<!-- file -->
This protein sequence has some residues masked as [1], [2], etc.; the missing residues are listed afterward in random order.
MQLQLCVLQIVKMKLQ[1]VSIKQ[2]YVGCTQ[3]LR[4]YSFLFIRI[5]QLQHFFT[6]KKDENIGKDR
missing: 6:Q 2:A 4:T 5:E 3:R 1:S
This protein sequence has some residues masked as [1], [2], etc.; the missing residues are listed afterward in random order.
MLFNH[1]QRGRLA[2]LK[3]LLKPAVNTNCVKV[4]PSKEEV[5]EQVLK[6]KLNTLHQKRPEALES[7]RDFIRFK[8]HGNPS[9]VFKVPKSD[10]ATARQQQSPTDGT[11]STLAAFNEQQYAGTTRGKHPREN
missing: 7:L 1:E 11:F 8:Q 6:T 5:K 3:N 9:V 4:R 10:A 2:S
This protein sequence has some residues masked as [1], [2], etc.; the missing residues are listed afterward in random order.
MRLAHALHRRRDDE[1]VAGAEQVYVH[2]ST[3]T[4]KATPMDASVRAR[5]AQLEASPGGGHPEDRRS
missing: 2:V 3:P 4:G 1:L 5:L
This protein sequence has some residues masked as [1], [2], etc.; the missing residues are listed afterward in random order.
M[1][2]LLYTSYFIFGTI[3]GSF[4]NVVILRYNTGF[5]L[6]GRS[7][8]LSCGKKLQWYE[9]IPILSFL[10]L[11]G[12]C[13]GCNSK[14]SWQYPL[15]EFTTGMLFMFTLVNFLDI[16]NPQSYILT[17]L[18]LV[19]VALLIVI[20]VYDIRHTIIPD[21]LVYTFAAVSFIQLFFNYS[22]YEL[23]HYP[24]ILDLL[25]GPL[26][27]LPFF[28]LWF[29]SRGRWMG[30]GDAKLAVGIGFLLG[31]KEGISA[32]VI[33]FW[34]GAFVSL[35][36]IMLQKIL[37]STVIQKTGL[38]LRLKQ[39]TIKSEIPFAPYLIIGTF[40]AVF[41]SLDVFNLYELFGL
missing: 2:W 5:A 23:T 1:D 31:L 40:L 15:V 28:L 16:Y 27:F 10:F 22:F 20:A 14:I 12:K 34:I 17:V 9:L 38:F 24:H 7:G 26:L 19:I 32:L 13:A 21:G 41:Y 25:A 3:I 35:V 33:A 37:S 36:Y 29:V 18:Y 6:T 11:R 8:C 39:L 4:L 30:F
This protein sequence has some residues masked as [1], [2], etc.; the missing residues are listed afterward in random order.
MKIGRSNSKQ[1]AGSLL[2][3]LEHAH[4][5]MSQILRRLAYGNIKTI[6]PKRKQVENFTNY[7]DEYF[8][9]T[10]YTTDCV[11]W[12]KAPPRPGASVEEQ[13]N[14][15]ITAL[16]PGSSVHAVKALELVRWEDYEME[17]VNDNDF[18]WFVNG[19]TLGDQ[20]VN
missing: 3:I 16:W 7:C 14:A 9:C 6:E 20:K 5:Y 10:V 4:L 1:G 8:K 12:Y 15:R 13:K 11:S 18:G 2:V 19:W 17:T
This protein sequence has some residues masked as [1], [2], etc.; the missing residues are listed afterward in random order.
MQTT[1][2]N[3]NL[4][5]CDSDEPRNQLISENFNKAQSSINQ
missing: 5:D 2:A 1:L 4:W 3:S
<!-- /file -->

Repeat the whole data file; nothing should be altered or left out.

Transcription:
This protein sequence has some residues masked as [1], [2], etc.; the missing residues are listed afterward in random order.
MQLQLCVLQIVKMKLQ[1]VSIKQ[2]YVGCTQ[3]LR[4]YSFLFIRI[5]QLQHFFT[6]KKDENIGKDR
missing: 6:Q 2:A 4:T 5:E 3:R 1:S
This protein sequence has some residues masked as [1], [2], etc.; the missing residues are listed afterward in random order.
MLFNH[1]QRGRLA[2]LK[3]LLKPAVNTNCVKV[4]PSKEEV[5]EQVLK[6]KLNTLHQKRPEALES[7]RDFIRFK[8]HGNPS[9]VFKVPKSD[10]ATARQQQSPTDGT[11]STLAAFNEQQYAGTTRGKHPREN
missing: 7:L 1:E 11:F 8:Q 6:T 5:K 3:N 9:V 4:R 10:A 2:S
This protein sequence has some residues masked as [1], [2], etc.; the missing residues are listed afterward in random order.
MRLAHALHRRRDDE[1]VAGAEQVYVH[2]ST[3]T[4]KATPMDASVRAR[5]AQLEASPGGGHPEDRRS
missing: 2:V 3:P 4:G 1:L 5:L
This protein sequence has some residues masked as [1], [2], etc.; the missing residues are listed afterward in random order.
M[1][2]LLYTSYFIFGTI[3]GSF[4]NVVILRYNTGF[5]L[6]GRS[7][8]LSCGKKLQWYE[9]IPILSFL[10]L[11]G[12]C[13]GCNSK[14]SWQYPL[15]EFTTGMLFMFTLVNFLDI[16]NPQSYILT[17]L[18]LV[19]VALLIVI[20]VYDIRHTIIPD[21]LVYTFAAVSFIQLFFNYS[22]YEL[23]HYP[24]ILDLL[25]GPL[26][27]LPFF[28]LWF[29]SRGRWMG[30]GDAKLAVGIGFLLG[31]KEGISA[32]VI[33]FW[34]GAFVSL[35][36]IMLQKIL[37]STVIQKTGL[38]LRLKQ[39]TIKSEIPFAPYLIIGTF[40]AVF[41]SLDVFNLYELFGL
missing: 2:W 5:A 23:T 1:D 31:L 40:L 15:V 28:L 16:Y 27:F 10:F 22:F 20:A 14:I 12:K 34:I 17:V 9:L 38:F 24:H 7:G 26:L 19:I 32:L 13:A 21:G 41:Y 25:A 3:I 35:V 33:A 37:S 36:Y 29:V 18:Y 6:T 11:R 8:C 39:L 4:L 30:F
This protein sequence has some residues masked as [1], [2], etc.; the missing residues are listed afterward in random order.
MKIGRSNSKQ[1]AGSLL[2][3]LEHAH[4][5]MSQILRRLAYGNIKTI[6]PKRKQVENFTNY[7]DEYF[8][9]T[10]YTTDCV[11]W[12]KAPPRPGASVEEQ[13]N[14][15]ITAL[16]PGSSVHAVKALELVRWEDYEME[17]VNDNDF[18]WFVNG[19]TLGDQ[20]VN
missing: 3:I 16:W 7:C 14:A 9:C 6:E 20:K 5:Y 10:V 4:L 1:G 8:K 12:Y 15:R 13:K 11:S 18:G 2:V 19:W 17:T
This protein sequence has some residues masked as [1], [2], etc.; the missing residues are listed afterward in random order.
MQTT[1][2]N[3]NL[4][5]CDSDEPRNQLISENFNKAQSSINQ
missing: 5:D 2:A 1:L 4:W 3:S